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HEALTH
By Andrea K. Walker | May 29, 2013
 MedStar Harbor Hospital is the new home to a family of Mallards. Ten baby mallards hatched from eggs today in the courtyard of the South Baltimore hospital where their mom sought refuge a couple of weeks ago. The mother had been very protective of her babies and hospital staff couldn't even get close enough to see how many eggs were in her nest until they hatched, said hospital spokeswoman Debra Schindler. The daddy mallard could be seen today bringing the babies food, Schindler said.
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HEALTH
By Andrea K. Walker | May 29, 2013
 MedStar Harbor Hospital is the new home to a family of Mallards. Ten baby mallards hatched from eggs today in the courtyard of the South Baltimore hospital where their mom sought refuge a couple of weeks ago. The mother had been very protective of her babies and hospital staff couldn't even get close enough to see how many eggs were in her nest until they hatched, said hospital spokeswoman Debra Schindler. The daddy mallard could be seen today bringing the babies food, Schindler said.
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SPORTS
By Peter Baker and Peter Baker,SUN STAFF | March 30, 1997
The U.S. Fish and Wildlife Service is setting hunting seasons and bag limits for waterfowl this fall, and while it is almost set in cement that there will be no days for migratory Canada geese in the Atlantic Flyway, there are some interesting possibilities for duck hunters.Last year, with predictions of a fine fall flight of ducks, the USFWS chose a combination of liberal bag limits and seasons. In Maryland, that resulted in a 50-day season and a bag limit of four ducks per day.But many hunters in the state will admit they rarely came close to getting a limit, despite the great numbers of ducks that were expected to be flying south last fall.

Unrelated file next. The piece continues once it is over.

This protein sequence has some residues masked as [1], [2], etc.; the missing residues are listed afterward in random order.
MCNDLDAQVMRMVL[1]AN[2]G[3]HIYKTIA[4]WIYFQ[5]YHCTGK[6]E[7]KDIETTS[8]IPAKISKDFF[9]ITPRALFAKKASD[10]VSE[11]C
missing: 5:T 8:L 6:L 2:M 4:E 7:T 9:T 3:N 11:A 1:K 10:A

NEWS
By Frederick N. Rasmussen, The Baltimore Sun and Baltimore Sun reporter | February 4, 2011
Mary M. Stallings, a former hairstylist and artist, died Tuesday of heart failure at a daughter's Woodstock, Va., home. She was 98. Mary Margaret Francis was born in Buffalo, N.Y., and moved in 1919 with her family to Forest Park. She attended city public schools. Before World War II, Mrs. Stallings owned and operated a beauty shop in the old Emerson Hotel at Baltimore and Calvert streets. She later styled her customers' hair from her home. The former longtime Timonium resident, who had lived in Woodstock since 2003, was a self-taught artist.
FEATURES
By Ralph Kovel and Terry Kovel and Ralph Kovel and Terry Kovel,KING FEATURES SYNDICATE | February 2, 1997
As research gives new insights into the past, information about antiques is always being updated.For many years, collectors prized the furniture made by P. Mallard. Records show he was in New York in 1829 but by 1832 was working in Louisiana. His store moved up and down Royal Street in New Orleans until 1874.Mallard made rococo and Renaissance Revival-style Victorian furniture with elaborate carvings. He was known in some directories as Pierre Mallard, but many collectors believed his name was Prudence.
NEWS
February 4, 1997
Police LogLothian: Someone broke off the knob of a rear door of a home in the 6200 block of Mallard Lane overnight Saturday to get in and steal a television valued at $400.Pub Date: 2/04/97
FEATURES
By ROBERT McCLOSKEY | December 2, 1998
Editor's note: In this children's classic from the 1940s, Mr. and Mrs. Mallard look for the perfect place to raise their family only to find it in an unlikely spot - the city of Boston.Mr. and Mrs. Mallard were looking for a place to live. But every time Mr. Mallard saw what looked like a nice place, Mrs. Mallard said it was no good. There were sure to be foxes in the woods or turtles in the water, and she was not going to raise a family where there might be foxes or turtles. So they flew on and on.Then they flew over the Charles River.